Cloning In Frankenstein

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Furthermore, the fact that Victor learns how to bestow animation upon life less matter by discovering the “cause of generation and life” (38)is similar to Galvani’s frogs experiment in a way that when electricity is conducted to flesh, the flesh “moves” and appear to be alive. Also, Victor works incessantly in Vaults, charnel houses, slaughter houses and dissecting rooms, combining corpses to create new creature (41). Aldini is known for his demonstrations with regard to corpses, and it is obvious that Merry Shelley has been influenced by it.
After finding all the connections between the novel and science in general, cloning in modern science appears to be the same as electricity in 18th century. The experiments on cells and gene are especially …show more content…

Scientists are eager to explore the formation of life, and if possible, create life. Like people in 18th century, people nowadays have limited understanding regarding Cloning and Cloning indeed seems to be a mysterious science. Nevertheless, lots of scientists assert that Cloning will change the world and has unlimited benefits. Under this circumstance, Cloning gains momentum and harbors a greater and greater influence on society. From a variety of aspects, Cloning shares a myriad of common factors with Frankenstein, including similarities between Frankenstein and science in general that are discussed already. Therefore, as what Victor warned us, we should take all kinds of future consequences into consideration before the global implementation of cloning, in order to shun the miserable outcomes Victor suffered.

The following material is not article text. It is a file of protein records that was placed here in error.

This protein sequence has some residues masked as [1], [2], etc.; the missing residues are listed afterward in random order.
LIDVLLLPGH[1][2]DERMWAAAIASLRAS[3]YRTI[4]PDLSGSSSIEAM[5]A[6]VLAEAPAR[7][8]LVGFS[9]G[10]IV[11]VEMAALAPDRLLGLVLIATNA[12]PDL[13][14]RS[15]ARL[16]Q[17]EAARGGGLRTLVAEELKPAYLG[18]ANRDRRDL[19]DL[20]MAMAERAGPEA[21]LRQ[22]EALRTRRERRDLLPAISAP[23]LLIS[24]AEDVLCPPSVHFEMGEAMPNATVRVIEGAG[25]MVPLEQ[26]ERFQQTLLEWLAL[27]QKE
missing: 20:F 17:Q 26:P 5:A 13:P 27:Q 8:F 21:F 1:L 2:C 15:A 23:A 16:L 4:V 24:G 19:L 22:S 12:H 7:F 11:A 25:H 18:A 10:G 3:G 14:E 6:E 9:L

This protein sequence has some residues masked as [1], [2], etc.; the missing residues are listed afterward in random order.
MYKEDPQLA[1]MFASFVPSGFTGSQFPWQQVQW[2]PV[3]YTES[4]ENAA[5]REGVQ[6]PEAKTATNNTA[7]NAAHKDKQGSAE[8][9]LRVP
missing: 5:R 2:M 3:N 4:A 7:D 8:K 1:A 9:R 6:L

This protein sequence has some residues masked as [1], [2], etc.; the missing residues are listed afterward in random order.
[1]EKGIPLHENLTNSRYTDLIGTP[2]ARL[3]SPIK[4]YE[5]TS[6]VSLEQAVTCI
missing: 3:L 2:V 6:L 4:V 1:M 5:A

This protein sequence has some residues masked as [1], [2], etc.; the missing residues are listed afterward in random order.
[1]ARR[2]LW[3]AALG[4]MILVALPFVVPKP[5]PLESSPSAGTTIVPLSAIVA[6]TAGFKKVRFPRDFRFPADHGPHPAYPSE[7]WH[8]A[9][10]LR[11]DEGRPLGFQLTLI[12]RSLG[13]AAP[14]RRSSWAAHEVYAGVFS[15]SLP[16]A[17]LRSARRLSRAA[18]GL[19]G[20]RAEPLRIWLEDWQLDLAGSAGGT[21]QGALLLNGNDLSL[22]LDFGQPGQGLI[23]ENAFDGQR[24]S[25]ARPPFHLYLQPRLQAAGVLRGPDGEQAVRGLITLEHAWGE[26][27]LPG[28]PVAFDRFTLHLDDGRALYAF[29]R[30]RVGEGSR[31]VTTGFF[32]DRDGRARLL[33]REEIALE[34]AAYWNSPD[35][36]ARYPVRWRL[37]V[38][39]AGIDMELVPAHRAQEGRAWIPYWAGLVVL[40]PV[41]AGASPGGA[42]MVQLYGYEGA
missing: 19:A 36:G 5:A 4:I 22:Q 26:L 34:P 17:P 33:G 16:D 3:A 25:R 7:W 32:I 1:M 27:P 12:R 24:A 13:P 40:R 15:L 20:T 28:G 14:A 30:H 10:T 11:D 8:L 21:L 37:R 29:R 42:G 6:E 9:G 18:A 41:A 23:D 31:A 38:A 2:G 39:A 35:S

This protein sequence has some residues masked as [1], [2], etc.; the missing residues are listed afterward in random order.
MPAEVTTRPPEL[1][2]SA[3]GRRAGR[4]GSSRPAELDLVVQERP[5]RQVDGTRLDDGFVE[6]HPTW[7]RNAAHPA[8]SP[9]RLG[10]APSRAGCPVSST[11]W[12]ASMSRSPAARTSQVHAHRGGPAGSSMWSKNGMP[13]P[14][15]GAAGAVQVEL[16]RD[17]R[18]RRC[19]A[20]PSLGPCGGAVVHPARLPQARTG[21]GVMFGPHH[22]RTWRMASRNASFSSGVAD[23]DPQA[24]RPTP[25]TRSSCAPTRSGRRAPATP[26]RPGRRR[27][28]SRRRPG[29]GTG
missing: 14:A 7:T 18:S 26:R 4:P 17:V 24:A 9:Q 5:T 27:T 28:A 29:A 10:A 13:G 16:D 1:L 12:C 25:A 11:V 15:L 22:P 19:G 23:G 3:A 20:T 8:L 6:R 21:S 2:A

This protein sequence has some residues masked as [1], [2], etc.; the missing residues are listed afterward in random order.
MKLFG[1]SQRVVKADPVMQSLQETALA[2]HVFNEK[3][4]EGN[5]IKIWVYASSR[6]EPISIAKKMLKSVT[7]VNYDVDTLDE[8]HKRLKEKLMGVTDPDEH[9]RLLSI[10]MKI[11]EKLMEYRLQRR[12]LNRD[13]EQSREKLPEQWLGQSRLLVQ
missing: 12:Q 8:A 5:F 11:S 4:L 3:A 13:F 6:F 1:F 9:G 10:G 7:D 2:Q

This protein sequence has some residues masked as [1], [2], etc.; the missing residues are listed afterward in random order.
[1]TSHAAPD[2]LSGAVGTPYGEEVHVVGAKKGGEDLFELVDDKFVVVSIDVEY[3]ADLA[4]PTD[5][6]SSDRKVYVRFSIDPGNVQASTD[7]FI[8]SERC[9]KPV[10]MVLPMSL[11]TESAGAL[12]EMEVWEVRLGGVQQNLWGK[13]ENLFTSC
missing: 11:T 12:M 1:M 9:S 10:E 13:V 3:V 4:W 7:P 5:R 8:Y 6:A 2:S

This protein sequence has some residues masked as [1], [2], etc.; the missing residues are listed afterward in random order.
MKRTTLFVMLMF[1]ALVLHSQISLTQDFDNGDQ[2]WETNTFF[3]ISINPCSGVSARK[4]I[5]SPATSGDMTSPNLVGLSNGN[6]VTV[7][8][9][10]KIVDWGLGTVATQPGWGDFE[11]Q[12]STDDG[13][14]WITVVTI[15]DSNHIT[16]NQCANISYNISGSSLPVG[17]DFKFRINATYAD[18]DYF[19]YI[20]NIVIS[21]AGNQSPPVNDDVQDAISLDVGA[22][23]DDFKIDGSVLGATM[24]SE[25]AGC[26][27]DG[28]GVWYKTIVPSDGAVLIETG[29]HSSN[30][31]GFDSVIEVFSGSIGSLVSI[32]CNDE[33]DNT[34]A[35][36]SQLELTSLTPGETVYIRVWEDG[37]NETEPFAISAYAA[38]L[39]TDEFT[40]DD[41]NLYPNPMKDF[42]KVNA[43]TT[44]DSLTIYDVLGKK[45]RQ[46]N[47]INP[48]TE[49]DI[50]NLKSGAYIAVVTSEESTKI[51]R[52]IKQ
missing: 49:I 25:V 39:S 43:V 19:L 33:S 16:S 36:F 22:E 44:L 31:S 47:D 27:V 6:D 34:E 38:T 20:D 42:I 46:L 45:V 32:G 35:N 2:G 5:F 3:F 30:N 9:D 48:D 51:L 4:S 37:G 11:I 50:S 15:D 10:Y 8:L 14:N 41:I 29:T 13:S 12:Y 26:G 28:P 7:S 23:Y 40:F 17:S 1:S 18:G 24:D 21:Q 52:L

In fact, the very first experiment related to Cloning happened in 18th century, too, when scientist Hans Adolf Edward Dreisch an artificial embryo twinning of Sea urchin. In the experiment, Dreisch did nothing more than swinging the two-celled sea urchin embryo, and it splits into two complete cells which have full capability of growing into a complete organism. After that, scientists in 19th century, …show more content…

To illustrate, the purpose of clone is to create the exact “copy” of the creature. That means the new creature will almost has no difference from the original creature. In this case, we brush up against same questions as what we bump up against in Frankenstein. how can one decide if all of our laws and moral standards apply to the new creatures or not? Should we treat human clones like human beings, or should we simply use them as “tools” or even “test subjects”? Do clones have dignity and virtue that we human being are naturally born with? Are those duplicable, too? What if the cloned creatures lose control and start killing just like the creature in Frankenstein? These questions all need to be taken into

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